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Warehouse Audits as a Regular Exercise

In some areas of logistics, there are certain tools and practices that are practically unknown in other areas. Audits are an example of this. In purchasing and supplier management, conducting supplier audits is very common. It is a common practice in the automotive industry in particular: potential suppliers are audited before contracts are awarded. And once the contracts have been awarded, they are audited again. And if any problems arise with the suppliers, they are audited again. Warehouse audits, on the other hand, are virtually non-existent.

Why Audits?

Supplier audits are like quality control inspections on steroids. They are comprehensive assessments conducted on your suppliers to ensure they meet your standards and regulatory requirements. Think of it as a thorough background check for your business partners. And their purpose is, of course, to ensure that no problems arise that are related to insufficient practices at your suppliers. The range supplier audits cover is very broad. German automotive OEMs used to have their own comprehensive questionnaires for supplier audits but have converged on the VDA 6.3 standard some time ago.

Remarkably, the concept of auditing processes and suggesting (or more directly, demanding) improvements is virtually non-existent for warehouses, either externally (with suppliers or business partners) or internally (with organizations’ own warehouses). Some 3PLs have teams for continuous improvement or best practices, but my impression is that their approach is much less structured than what you find in the automotive industry.

That’s why we started carrying out warehouse audits for our customers some time ago. Warehouse audits are comprehensive standardized assessments of your warehouse facilities and processes to identify opportunities for improvement and ensure adherence to best practice. By scrutinizing warehouse operations, audits help uncover hidden efficiencies and identify areas for improvement. From inventory management to picking concepts and ergonomics to automation potential, every aspect of warehouse operations can be optimized. Warehouses are fertile ground for optimization, to say the least.

Problems – and Their Symptoms

An important point is that the problems observed in day-to-day business (picking errors, low picking performance, high sickness rates among warehouse staff, …) are in almost all cases I have ever experienced not the actual problems, but the symptoms of deeper problems. In a seemingly different life in a distant universe, I have been studying the measurement of sustainability performance. In reading about performance measurement models, I came across some work in the field of healthcare published by a gentleman named Avedis Donabedian. His performance measurement model, sometimes called the Donabedian model, sometimes called the Structure-Process-Outcome (SPO) model, is based on the realization that outcomes are a product of processes and processes are a product of structures. Often what we measure falls into the category of outcomes. But often we don’t examine the quality of the processes that lead to that outcome. And we almost never bother to examine the structure that leads to the actual processes.

This structured distinction between causes and effects is of crucial importance when it comes to lasting improvement. And it is very applicable to warehousing. Here’s an example: If you tell me that your company’s purchasing department is responsible for ordering products to be kept in the warehouse without the mandatory involvement of sales and warehouse management, I can tell you with a high degree of confidence that your warehouse is suffering from high inventory levels, low picking performance and a lack of space. I don’t need to visit the warehouse to make this high-confidence assumption, because it is a necessary consequence of the existing incentive structure. It is a well-known truism that structure determines outcome. Which is exactly what Donabedian claims, he just adds the category of process in between. Structure and process predict outcomes. That’s one of the reasons why popular performance management frameworks like GRI and EFQM (under other names) apply the same logic.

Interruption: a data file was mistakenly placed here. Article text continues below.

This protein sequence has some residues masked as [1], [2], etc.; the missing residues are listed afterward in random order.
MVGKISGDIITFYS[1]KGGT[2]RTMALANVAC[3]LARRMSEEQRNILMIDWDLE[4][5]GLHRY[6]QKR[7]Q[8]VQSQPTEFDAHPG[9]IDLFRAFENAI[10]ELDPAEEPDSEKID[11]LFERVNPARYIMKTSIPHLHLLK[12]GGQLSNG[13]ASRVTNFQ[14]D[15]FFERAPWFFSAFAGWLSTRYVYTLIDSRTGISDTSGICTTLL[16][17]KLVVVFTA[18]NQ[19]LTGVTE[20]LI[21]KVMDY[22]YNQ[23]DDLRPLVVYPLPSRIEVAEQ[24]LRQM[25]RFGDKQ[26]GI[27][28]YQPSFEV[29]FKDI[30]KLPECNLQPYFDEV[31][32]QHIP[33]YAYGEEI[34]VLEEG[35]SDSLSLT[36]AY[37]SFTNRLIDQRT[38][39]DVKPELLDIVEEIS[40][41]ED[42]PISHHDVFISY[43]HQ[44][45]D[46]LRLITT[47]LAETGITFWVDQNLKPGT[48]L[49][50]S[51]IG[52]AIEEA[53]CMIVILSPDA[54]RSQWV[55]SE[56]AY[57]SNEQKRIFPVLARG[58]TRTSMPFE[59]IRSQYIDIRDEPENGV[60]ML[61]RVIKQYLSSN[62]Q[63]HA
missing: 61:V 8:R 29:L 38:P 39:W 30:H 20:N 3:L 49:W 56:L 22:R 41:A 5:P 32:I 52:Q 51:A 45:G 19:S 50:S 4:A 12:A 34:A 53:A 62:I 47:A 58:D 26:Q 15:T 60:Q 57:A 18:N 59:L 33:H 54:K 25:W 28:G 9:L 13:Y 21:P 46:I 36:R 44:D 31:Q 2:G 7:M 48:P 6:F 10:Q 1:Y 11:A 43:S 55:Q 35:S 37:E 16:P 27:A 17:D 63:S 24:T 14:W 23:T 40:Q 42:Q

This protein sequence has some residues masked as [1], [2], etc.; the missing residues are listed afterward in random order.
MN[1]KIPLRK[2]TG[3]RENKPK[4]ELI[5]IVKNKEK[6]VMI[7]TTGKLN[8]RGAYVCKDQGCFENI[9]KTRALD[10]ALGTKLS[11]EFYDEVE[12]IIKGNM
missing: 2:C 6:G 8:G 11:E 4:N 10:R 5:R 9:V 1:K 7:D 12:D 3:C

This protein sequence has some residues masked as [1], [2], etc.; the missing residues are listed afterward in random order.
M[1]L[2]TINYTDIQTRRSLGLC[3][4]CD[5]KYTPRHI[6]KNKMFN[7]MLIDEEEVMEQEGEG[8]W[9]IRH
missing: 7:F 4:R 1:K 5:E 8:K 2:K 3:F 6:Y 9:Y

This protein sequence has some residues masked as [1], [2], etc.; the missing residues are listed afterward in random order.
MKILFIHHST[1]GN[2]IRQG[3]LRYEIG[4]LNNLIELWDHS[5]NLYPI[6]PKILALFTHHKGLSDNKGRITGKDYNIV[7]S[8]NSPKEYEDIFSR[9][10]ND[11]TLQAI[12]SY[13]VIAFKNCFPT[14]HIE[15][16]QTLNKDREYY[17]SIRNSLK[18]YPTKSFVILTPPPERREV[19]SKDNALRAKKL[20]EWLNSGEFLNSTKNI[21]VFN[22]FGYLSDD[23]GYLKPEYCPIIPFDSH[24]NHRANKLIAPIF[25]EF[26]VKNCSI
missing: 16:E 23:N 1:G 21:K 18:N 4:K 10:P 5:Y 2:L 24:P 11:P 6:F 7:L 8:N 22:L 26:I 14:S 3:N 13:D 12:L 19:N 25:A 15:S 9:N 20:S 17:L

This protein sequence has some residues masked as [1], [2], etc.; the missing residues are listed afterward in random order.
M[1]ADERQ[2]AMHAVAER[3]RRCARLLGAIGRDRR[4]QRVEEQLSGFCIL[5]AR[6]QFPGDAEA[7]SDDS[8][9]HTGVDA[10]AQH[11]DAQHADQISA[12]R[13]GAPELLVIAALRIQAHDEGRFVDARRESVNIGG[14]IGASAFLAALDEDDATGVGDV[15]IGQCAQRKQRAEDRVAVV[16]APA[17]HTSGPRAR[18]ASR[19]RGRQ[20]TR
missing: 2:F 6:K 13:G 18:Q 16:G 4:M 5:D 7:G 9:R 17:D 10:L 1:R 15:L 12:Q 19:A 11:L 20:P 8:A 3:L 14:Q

Our warehouse audits cover a wide range of topics. We examine warehouse management and control, ergonomics and safety, inventory management, organization and cleanliness, and the various process steps between receiving and shipping, including replenishment, picking and packing. Each category includes questions and observations relating to structure, process and outcome. The result of the audit is a comprehensive health check of a warehouse, which is why we gave it the name Intralogistics Health Check-up™.

Duration and Cost of Warehouse Audits

A comprehensive audit takes a full day on site with interviews and observations and is concluded with a concise assessment report and a (video) meeting to discuss the findings, suggestions for improvement and possibly more detailed data analysis if deemed necessary. The time and cost effort of an audit is therefore a joke compared to the benefits. We’re talking significantly increased productivity, reclaiming precious warehouse space, and dodging those hefty investments in fancy tech that you thought were inevitable. If you go to your trusted warehouse consulting company, they make it a 9-months project to get to basically the same results (no kidding).

Imagine you do a comprehensive assessment of your warehouse once a year, maybe every two years, and you follow the results and implement the improvements, or at least some of them. How much different will your warehouse look?

Think about it, have a look at our audits page, and ping me if you’d like to talk this through.